Narrative Feature: Matt Myers, Producer

  1. Matt, I’m talking to different filmmakers and producers about their experience with distribution as it stands today.

  A lot has changed, but a lot has remained the same.  Distribution continues to evolve as the lifestyles and viewing habits of customers and audiences change.  Obviously, for a long time we have been moving away from the traditional theatrical model as the primary market for a film—and in most cases, there is not much of a serious theatrical market left for anything that is not a “tentpole” film (e.g. big budget 3D action/comic book movies).  Paying for a ticket to see a movie at a brick-and-mortar building is a 20th century notion, and there are whole generations of young people out there who have rarely or maybe even never gone to the movies.   But for content providers (meaning producers, directors, writers) the goal is consistently the same—to reach the widest possible audience as possible and to generate income and profits.  How we do that is the hard part.  We do know the way in which we distribute films to that viewership has radically shifted to less of a communal public experience to more of a private or personal on-demand experience.  For us producers, we have to really try and understand where the most value and revenue can be obtained, and that means trying to anticipate—from the very beginning, before we’ve shot a single frame—how to make the right film for the right price, and what the market is for that film in all the distribution platforms that exist now, or in the future?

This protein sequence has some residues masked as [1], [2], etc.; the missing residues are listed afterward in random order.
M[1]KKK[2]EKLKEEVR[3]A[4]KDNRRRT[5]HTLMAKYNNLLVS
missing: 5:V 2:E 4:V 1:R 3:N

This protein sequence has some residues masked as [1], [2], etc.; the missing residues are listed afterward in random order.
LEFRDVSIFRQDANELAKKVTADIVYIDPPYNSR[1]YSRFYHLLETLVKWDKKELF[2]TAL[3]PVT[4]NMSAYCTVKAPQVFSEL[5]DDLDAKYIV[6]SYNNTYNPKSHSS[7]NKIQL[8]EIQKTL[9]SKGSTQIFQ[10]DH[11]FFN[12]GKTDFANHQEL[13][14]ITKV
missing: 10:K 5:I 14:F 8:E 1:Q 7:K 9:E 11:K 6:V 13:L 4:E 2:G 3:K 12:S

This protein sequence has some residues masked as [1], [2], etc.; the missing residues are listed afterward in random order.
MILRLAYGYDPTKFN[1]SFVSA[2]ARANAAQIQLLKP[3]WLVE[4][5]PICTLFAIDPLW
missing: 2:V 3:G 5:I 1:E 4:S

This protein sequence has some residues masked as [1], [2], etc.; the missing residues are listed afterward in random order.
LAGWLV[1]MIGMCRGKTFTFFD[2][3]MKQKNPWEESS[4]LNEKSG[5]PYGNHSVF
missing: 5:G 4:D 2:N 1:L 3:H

1.  How does the act of developing an audience on the internet interact with or parallel  casting and choosing source material in theatrical release?

It all depends on what kind of picture you are making.  Most of the time, we are leaning heavily on a particular pre-existing intellectual property such as a book, graphic novel, video game or prior originals to nurture and encourage an audience that’s already out there.  Then we rely on packaging the movie with marquee value, e.g. recognizable or famous actors or celebrities, star directors, etc.  That, we hope, also brings an audience.  So by the time you go to the internet to cultivate an audience you already have a very specific business plan in place, and you pretty much know who your audience already is.  But the internet can also affect your casting choices from the other direction.  For example, on a recent picture I co-produced we were told by a casting director that we should cast a particular YouTube celebrity in a minor role just to imbed the picture with someone who has two million Twitter followers.  Scary.  But that’s what we did.